The horses that helped Britain to win its 20th gold medal will soon go on sale in a bid to boost the economy.
Valegro, Uthopia and Alf won the team dressage to take Britain to its highest post-war medal tally, but are expected to be auctioned off for about £20 million.
Carl Hester, one of three riders to land gold in front of 23,000 fans in Greenwich Park yesterday, owns his own steed, Uthopia, and a half-share in Valegro, nicknamed the “Lionel Messi” of the equine world.
He said: “It was always the plan to ride them until the Olympics and then they would be sold. I’d like to say thank you to them for taking the risk and letting us keep them that long.
“They’re both very talented young horses and of course there are plenty of people who would like to take them on.”
His protégée Charlotte Dujardin, a world and Olympic record holder, danced Valegro around the dressage course to clinch the gold that eclipsed the UK’s post-war record, set at the Beijing Olympics four years ago.
Hester, 45, will sell the horses to raise funds for his business partner Sasha Stewart, whose work in Ireland has been hit hard by the downturn.
He said this year: “I always thought [Uthopia] would release me from a lifetime of slavery to work. I always thought, ‘You will be the one that pays off my mortgage and finally frees me from those shackles.’”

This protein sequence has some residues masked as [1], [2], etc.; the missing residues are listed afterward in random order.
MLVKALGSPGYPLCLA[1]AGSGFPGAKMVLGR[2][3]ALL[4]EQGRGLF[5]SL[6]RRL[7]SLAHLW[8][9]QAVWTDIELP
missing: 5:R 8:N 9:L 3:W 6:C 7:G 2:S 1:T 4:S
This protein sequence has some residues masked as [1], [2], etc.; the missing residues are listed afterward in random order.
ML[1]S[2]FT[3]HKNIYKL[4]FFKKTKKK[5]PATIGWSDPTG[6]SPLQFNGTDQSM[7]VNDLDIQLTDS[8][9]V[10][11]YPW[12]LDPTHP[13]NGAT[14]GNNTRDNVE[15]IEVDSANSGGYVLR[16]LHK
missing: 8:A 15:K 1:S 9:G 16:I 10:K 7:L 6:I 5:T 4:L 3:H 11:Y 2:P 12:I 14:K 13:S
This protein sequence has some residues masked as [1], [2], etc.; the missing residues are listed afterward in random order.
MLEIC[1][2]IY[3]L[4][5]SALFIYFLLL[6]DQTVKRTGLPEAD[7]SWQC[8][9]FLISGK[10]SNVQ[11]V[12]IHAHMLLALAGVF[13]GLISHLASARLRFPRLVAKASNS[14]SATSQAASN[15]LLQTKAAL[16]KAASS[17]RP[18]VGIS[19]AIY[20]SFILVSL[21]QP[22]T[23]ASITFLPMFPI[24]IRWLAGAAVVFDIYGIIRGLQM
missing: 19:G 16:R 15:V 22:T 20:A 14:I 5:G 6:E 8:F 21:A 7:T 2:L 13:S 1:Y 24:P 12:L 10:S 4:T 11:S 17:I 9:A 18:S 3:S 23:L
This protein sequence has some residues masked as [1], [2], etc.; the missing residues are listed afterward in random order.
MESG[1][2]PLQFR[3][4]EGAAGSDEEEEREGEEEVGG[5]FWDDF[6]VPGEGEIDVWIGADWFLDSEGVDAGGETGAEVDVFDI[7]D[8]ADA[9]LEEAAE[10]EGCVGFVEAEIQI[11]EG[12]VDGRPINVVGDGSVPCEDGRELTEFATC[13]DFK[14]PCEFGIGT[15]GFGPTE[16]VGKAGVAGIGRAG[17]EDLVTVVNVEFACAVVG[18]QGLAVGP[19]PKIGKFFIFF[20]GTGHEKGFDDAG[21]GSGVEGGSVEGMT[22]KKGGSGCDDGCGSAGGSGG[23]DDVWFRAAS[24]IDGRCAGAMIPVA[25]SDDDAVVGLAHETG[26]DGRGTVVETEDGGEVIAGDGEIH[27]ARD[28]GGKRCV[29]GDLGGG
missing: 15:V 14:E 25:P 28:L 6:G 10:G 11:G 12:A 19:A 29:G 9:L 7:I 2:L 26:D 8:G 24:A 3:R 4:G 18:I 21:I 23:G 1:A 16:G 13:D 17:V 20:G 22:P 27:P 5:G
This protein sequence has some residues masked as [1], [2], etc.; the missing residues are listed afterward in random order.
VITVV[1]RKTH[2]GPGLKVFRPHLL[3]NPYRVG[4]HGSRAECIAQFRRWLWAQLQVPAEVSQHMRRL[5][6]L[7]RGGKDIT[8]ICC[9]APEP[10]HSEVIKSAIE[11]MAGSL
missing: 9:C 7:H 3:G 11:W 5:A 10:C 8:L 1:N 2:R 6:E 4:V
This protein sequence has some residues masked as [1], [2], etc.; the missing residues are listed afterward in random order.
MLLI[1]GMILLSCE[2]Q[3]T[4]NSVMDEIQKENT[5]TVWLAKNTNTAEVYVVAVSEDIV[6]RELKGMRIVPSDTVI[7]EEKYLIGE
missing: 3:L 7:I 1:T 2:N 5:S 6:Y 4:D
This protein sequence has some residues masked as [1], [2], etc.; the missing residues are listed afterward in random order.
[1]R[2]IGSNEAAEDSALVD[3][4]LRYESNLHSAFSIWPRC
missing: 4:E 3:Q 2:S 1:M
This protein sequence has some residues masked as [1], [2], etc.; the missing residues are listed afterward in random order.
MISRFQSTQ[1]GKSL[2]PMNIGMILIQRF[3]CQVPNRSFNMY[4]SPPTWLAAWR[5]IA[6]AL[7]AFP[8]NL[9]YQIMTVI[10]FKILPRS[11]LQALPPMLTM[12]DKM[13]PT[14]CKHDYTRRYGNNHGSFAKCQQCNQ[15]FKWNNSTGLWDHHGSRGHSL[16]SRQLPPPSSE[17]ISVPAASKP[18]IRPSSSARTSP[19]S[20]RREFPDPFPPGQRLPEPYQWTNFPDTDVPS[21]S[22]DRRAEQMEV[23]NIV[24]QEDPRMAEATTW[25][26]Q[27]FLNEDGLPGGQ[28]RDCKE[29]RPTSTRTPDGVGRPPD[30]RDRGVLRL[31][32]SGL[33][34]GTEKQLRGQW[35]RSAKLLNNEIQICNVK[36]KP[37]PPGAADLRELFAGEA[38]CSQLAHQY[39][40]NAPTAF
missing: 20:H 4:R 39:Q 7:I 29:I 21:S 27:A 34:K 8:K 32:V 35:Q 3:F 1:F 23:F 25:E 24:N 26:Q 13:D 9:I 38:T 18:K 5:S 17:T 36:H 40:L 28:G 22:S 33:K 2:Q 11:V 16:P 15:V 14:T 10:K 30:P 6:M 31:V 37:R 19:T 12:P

Hester owns dozens of horses at his Gloucestershire stables. In 2004, he sold his Athens Olympic mount Escapado to a rider in Holland but later regretted it.
Laura Bechtolsheimer, 27, one of the trio of riders who denied Germany the team dressage gold medal for the first time since 1972, admitted her horse, Alf, was likely to be sold but said it was a tough decision to make.
“Alf’s future is up to Alf — he’ll go home for a holiday and then I’ll pick him back up again in the autumn and see how he feels.
“He’s 17 now but he gave the ride of a young horse. If he’s still as motivated as ever and comes back fit and well, then we’ll keep going until I get the feeling he’s done enough.”
Dujardin is confident Britain will be able to groom other horses for Olympic glory in Rio in 2016. She said: “We’ve got our next pair we’re getting ready. It’s not like we’re disappearing.”
The only postbox on the Channel island of Sark is to be painted gold to honour Hester, who was born there.
Britain’s Nick Skelton, 54, on Big Star, was joint favourite with American Rich Fellers to take gold in the individual showjumping today, adding to Monday’s team gold.
Skelton’s son Harry, an accomplished jockey, said: “I’m very proud of him.”Reuse content